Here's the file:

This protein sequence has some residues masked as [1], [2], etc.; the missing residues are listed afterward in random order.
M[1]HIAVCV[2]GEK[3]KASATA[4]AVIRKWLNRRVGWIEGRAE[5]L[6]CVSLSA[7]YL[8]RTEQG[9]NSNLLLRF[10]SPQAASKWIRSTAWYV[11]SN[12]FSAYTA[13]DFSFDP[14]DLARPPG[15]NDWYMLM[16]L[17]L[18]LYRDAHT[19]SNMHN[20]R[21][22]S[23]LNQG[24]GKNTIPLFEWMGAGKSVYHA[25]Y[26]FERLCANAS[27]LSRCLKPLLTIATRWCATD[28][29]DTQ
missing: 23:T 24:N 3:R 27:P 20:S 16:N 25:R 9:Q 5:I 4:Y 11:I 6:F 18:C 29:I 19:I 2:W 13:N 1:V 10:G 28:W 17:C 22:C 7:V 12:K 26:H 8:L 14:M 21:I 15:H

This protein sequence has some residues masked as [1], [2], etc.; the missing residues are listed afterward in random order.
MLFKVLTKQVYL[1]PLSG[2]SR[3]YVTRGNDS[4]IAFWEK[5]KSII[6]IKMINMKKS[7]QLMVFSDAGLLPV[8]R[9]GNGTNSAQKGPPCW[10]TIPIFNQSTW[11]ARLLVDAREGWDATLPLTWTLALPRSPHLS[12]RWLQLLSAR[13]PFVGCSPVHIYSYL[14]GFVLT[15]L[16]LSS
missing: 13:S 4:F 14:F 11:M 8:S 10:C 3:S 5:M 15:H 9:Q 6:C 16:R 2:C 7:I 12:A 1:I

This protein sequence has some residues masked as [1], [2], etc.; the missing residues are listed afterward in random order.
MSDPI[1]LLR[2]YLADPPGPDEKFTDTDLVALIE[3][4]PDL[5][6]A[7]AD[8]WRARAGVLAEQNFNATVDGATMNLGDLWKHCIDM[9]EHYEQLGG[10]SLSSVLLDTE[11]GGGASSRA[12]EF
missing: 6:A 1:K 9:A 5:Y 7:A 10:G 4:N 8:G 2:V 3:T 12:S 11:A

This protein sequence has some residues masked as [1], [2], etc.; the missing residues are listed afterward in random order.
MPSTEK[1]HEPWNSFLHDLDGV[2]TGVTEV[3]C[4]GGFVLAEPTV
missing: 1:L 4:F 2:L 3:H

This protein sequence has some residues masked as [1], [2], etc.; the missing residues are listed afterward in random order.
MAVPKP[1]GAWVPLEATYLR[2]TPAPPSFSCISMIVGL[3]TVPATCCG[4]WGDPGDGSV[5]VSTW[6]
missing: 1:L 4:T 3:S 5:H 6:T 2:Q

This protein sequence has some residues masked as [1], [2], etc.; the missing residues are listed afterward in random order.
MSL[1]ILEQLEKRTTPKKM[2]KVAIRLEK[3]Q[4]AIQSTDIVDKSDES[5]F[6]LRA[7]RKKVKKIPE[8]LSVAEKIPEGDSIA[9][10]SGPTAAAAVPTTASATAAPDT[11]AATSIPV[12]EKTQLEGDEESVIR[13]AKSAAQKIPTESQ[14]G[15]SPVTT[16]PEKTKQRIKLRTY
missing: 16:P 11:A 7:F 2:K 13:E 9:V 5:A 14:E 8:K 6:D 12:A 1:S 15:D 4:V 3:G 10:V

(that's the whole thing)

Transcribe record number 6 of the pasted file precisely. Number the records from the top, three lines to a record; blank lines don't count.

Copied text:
This protein sequence has some residues masked as [1], [2], etc.; the missing residues are listed afterward in random order.
MSL[1]ILEQLEKRTTPKKM[2]KVAIRLEK[3]Q[4]AIQSTDIVDKSDES[5]F[6]LRA[7]RKKVKKIPE[8]LSVAEKIPEGDSIA[9][10]SGPTAAAAVPTTASATAAPDT[11]AATSIPV[12]EKTQLEGDEESVIR[13]AKSAAQKIPTESQ[14]G[15]SPVTT[16]PEKTKQRIKLRTY
missing: 16:P 11:A 7:F 2:K 13:E 9:V 5:A 14:E 8:K 6:D 12:A 1:S 15:D 4:V 3:G 10:V